CNN’s new head told employees in a letter Monday he wants the outlet to focus on truth as “too many people have lost trust in the news media.”
Chris Licht sent the memo to employees on his first day at the job after replacing former president Jeff Zucker.
“My priority is to always be true to CNN’s longstanding mission: ‘to inform, engage and empower the world.’ I will look at all decisions through the lens of: Is this good for the CNN brand?” Licht wrote in a letter to employees, posted by Axios reporter Sara Fischer. “As a leader, I believe I best serve this mission by making sure the right people are in charge and by empowering them to do their jobs as effectively as possible. You can be assured that will be my focus.”
“I am here to set expectations, make the tough calls, fight for the resources you need, and remove any obstacles that keep you from doing your best work.”
“CNN must be a vital, relevant, and respected part of our culture. Sadly, too many people have lost trust in the news media.” pic.twitter.com/9WoNcbVhwO
— Sara Fischer (@sarafischer) May 2, 2022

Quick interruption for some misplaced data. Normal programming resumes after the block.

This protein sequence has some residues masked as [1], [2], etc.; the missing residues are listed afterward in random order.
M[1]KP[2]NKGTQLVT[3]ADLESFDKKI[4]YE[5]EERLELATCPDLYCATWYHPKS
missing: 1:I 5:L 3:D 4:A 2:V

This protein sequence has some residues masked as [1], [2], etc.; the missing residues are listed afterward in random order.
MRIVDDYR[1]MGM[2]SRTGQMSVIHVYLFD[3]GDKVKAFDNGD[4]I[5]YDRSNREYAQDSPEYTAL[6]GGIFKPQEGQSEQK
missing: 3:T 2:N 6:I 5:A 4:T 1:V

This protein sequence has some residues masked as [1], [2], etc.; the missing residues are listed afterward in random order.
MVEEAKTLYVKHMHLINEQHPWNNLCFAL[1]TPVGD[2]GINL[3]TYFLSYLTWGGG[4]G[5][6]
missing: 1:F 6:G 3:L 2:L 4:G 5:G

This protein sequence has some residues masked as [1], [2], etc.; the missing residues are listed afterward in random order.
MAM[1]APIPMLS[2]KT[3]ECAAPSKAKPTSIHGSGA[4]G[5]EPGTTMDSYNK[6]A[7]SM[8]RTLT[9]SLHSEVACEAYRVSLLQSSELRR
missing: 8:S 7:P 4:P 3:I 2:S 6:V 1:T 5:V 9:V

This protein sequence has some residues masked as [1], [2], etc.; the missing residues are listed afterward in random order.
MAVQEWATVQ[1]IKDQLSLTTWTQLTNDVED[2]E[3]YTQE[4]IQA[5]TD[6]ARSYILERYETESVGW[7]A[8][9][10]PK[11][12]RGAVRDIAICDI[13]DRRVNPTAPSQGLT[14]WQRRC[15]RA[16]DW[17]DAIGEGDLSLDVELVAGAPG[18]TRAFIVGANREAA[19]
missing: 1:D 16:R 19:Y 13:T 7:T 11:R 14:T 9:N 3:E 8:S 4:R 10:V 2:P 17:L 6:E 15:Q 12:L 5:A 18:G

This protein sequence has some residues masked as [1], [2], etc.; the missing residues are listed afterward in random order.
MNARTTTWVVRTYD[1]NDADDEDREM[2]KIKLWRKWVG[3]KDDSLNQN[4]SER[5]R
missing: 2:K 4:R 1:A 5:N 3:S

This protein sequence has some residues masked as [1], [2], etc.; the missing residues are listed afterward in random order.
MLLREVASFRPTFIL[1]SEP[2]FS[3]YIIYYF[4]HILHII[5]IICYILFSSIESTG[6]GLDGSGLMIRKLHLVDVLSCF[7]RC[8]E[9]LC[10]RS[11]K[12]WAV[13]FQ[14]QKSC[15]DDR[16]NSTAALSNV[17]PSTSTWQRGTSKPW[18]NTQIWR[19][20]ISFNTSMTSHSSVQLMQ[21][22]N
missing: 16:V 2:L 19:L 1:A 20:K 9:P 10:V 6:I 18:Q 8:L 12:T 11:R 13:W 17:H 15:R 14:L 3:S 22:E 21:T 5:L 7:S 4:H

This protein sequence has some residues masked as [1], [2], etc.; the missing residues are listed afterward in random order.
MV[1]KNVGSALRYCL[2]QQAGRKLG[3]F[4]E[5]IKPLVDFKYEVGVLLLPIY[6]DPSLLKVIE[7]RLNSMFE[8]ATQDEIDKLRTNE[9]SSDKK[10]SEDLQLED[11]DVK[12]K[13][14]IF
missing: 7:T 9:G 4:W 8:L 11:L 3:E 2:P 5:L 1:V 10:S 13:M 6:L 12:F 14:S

“CNN must be a vital, relevant, and respected part of our culture. Sadly, too many people have lost trust in the news media. I think we can be a beacon in regaining that trust by being an organization that exemplifies the best characteristics of journalism: fearlessly speaking truth to power, challenging the status quo, questioning ‘group-think’ and educating viewers and readers with straightforward facts and insightful commentary, while always being respectful of differing viewpoints,” Licht continued.
“First and foremost, we should, and we will be advocates for the truth.” (RELATED: ‘Would You Be Okay If Donald Trump … Created This Disinformation Governance Board?’: CNN’s Dana Bash Grills Mayorkas)
Licht was chosen to replace Zucker by incoming Warner Bros. Discovery CEO David Zaslav, who recently said he wants CNN to focus on the facts. Prior to Licht’s start date, CNN chose three members of the company’s leadership team — Michael Bass, Amy Entelis and Ken Jautz — to take the helm as “interim co-heads.”
Zucker stepped down in February after failing to disclose a “consensual relationship with [his] closest colleague.”